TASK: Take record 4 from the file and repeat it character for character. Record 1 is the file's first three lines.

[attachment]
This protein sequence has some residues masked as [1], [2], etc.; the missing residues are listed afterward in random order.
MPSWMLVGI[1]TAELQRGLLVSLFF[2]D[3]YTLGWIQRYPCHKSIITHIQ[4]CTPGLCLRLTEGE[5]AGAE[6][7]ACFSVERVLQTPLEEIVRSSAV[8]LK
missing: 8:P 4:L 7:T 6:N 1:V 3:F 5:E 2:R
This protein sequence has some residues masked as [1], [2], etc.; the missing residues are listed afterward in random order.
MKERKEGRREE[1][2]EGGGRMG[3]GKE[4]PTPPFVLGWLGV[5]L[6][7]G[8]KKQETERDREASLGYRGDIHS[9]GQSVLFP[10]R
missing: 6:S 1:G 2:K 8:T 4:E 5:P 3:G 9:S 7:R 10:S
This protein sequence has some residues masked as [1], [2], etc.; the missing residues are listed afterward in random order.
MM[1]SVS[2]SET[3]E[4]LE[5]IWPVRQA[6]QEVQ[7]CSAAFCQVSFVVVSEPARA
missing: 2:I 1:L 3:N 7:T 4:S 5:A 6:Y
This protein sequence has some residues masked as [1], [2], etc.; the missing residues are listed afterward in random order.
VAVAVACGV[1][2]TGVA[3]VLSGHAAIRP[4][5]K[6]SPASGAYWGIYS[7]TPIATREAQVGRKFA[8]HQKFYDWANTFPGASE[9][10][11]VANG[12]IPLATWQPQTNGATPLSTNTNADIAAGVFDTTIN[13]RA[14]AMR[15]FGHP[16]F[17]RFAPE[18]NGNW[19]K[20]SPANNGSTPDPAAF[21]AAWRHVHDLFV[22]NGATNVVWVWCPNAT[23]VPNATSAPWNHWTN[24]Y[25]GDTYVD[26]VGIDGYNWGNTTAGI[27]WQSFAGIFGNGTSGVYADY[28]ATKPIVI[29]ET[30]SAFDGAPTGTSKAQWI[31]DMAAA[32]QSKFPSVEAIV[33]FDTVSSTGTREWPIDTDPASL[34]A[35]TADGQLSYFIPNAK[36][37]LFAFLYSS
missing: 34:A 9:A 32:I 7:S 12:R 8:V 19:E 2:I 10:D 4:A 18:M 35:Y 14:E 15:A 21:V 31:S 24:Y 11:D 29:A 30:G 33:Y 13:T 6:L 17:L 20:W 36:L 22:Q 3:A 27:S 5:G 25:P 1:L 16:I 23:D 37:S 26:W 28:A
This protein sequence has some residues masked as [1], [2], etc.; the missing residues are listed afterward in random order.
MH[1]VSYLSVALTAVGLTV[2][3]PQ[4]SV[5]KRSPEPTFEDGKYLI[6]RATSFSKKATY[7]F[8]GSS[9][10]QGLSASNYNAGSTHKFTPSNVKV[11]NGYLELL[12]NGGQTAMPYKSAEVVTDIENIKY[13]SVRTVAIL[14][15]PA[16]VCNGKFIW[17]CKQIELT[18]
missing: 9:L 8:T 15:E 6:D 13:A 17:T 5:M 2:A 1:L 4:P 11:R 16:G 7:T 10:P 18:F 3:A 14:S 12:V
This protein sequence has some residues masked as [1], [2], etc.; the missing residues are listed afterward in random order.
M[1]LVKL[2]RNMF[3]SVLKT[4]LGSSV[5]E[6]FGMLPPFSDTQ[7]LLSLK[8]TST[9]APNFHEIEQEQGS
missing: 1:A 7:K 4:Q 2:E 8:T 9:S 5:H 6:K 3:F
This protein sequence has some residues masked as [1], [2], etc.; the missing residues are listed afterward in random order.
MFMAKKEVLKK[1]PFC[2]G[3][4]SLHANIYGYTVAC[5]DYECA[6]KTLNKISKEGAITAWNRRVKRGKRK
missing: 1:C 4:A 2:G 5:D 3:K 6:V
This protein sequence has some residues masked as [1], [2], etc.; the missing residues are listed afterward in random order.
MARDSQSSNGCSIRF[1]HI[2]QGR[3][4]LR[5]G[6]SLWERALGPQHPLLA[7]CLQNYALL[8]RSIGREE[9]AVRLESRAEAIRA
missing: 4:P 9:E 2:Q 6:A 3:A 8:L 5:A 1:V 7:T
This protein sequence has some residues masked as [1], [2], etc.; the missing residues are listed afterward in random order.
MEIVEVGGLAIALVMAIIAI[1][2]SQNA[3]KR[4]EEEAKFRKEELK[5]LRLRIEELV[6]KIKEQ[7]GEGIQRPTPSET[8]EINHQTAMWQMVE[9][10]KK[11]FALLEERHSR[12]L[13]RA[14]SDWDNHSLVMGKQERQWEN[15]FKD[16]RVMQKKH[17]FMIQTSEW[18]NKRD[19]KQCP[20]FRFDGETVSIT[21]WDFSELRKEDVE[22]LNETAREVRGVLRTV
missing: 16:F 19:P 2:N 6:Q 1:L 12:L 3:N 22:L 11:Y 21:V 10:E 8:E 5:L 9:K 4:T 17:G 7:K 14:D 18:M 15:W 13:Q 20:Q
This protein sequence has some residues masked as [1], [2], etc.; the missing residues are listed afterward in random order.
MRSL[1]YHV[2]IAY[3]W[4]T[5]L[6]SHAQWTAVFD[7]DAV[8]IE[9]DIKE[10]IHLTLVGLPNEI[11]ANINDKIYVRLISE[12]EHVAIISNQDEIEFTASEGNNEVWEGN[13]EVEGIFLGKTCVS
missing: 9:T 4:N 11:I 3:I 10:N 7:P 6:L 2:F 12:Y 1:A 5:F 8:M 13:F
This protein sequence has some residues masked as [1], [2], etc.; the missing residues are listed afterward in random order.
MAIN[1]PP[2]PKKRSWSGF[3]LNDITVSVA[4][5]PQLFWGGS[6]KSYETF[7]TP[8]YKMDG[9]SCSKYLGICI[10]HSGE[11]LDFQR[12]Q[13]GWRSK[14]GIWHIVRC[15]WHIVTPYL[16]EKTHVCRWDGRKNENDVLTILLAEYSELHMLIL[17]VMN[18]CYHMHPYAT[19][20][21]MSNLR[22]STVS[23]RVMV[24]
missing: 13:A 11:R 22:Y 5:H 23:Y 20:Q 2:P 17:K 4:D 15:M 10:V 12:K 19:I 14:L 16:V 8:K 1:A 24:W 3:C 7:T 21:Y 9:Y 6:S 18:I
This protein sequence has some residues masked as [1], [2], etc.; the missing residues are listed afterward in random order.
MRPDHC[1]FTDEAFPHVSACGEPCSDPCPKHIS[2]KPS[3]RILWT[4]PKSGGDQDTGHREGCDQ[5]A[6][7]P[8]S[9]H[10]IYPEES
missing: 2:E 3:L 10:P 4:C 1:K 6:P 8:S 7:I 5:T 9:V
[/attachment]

This protein sequence has some residues masked as [1], [2], etc.; the missing residues are listed afterward in random order.
VAVAVACGV[1][2]TGVA[3]VLSGHAAIRP[4][5]K[6]SPASGAYWGIYS[7]TPIATREAQVGRKFA[8]HQKFYDWANTFPGASE[9][10][11]VANG[12]IPLATWQPQTNGATPLSTNTNADIAAGVFDTTIN[13]RA[14]AMR[15]FGHP[16]F[17]RFAPE[18]NGNW[19]K[20]SPANNGSTPDPAAF[21]AAWRHVHDLFV[22]NGATNVVWVWCPNAT[23]VPNATSAPWNHWTN[24]Y[25]GDTYVD[26]VGIDGYNWGNTTAGI[27]WQSFAGIFGNGTSGVYADY[28]ATKPIVI[29]ET[30]SAFDGAPTGTSKAQWI[31]DMAAA[32]QSKFPSVEAIV[33]FDTVSSTGTREWPIDTDPASL[34]A[35]TADGQLSYFIPNAK[36][37]LFAFLYSS
missing: 34:A 9:A 32:I 7:S 12:R 8:V 19:E 2:I 10:D 4:A 18:M 35:Y 14:E 15:A 21:V 31:S 24:Y 11:D 29:A 30:G 33:Y 13:T 6:L 17:L 20:W 36:L 22:Q 3:A 27:S 5:G 25:P 1:L 16:I 23:D 37:S 26:W 28:A